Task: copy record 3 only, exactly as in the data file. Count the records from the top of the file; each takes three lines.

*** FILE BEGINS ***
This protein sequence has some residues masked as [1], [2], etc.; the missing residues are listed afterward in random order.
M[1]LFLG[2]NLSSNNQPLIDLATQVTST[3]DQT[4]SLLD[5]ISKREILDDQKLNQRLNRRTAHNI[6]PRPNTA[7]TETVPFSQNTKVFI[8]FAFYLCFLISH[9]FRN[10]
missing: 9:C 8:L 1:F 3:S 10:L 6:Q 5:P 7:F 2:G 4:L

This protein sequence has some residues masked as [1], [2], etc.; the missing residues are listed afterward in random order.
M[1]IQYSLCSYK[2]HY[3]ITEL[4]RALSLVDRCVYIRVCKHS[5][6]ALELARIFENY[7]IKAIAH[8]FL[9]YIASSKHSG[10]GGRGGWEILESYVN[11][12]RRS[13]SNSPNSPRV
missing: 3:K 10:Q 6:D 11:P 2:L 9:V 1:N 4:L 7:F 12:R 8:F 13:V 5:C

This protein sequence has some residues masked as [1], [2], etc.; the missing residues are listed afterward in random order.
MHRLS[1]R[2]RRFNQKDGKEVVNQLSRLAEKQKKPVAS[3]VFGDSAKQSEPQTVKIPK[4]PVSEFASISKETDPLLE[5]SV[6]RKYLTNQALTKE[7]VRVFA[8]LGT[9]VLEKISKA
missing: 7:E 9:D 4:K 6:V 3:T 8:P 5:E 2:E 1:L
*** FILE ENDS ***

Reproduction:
This protein sequence has some residues masked as [1], [2], etc.; the missing residues are listed afterward in random order.
MHRLS[1]R[2]RRFNQKDGKEVVNQLSRLAEKQKKPVAS[3]VFGDSAKQSEPQTVKIPK[4]PVSEFASISKETDPLLE[5]SV[6]RKYLTNQALTKE[7]VRVFA[8]LGT[9]VLEKISKA
missing: 7:E 9:D 4:K 6:V 3:T 8:P 5:E 2:E 1:L